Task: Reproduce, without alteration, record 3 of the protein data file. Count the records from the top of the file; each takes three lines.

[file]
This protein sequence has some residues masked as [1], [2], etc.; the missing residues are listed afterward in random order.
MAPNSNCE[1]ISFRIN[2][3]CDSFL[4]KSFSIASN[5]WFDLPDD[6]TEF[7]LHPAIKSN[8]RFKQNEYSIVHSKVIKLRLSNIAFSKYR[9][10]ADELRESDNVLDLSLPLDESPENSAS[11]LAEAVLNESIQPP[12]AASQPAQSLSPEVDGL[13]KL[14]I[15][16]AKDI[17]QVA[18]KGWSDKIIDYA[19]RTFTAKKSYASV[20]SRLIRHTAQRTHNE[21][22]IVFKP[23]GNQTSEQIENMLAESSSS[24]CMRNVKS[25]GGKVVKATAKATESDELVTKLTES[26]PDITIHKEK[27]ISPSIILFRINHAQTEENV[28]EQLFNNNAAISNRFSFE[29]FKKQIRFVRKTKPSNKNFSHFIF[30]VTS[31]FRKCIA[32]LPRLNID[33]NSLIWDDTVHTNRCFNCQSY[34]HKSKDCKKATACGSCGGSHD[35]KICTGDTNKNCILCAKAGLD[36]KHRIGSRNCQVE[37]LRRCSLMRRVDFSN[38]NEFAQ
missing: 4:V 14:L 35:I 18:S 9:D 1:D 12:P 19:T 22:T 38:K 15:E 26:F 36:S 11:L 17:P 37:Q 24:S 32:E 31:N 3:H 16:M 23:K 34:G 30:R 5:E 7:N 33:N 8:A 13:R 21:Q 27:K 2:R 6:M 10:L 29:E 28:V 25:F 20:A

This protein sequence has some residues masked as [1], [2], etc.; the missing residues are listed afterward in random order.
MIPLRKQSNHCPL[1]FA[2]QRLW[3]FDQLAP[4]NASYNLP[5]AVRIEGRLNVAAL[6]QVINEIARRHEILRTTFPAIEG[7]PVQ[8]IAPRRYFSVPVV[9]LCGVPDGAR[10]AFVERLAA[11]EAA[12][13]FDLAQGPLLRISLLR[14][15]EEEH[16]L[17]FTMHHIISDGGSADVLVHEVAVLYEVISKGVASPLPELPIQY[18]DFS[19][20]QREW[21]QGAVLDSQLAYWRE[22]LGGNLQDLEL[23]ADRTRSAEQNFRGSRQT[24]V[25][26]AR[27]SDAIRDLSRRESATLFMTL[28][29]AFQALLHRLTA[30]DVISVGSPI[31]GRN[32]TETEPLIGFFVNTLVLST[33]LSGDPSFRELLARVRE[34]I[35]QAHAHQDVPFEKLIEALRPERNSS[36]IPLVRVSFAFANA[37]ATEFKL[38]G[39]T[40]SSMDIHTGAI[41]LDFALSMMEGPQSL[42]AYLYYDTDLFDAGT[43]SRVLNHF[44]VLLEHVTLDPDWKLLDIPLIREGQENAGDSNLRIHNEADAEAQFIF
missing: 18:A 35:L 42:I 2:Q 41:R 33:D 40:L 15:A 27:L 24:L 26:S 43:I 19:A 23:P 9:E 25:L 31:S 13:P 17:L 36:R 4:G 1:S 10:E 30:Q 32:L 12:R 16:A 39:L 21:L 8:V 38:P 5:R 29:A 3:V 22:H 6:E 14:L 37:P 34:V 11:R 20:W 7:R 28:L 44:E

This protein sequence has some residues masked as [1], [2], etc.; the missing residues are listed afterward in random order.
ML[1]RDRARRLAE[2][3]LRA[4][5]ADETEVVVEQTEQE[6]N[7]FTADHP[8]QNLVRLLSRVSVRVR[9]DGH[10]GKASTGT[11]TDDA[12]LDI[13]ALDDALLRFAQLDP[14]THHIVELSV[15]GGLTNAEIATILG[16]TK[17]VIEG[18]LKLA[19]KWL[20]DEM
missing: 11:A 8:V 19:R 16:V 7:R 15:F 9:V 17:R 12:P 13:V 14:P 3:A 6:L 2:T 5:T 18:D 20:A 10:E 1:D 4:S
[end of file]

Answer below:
This protein sequence has some residues masked as [1], [2], etc.; the missing residues are listed afterward in random order.
ML[1]RDRARRLAE[2][3]LRA[4][5]ADETEVVVEQTEQE[6]N[7]FTADHP[8]QNLVRLLSRVSVRVR[9]DGH[10]GKASTGT[11]TDDA[12]LDI[13]ALDDALLRFAQLDP[14]THHIVELSV[15]GGLTNAEIATILG[16]TK[17]VIEG[18]LKLA[19]KWL[20]DEM
missing: 11:A 8:V 19:R 16:V 7:R 15:F 9:V 17:R 12:P 13:V 14:P 3:A 6:L 2:T 5:T 18:D 20:A 10:E 1:D 4:S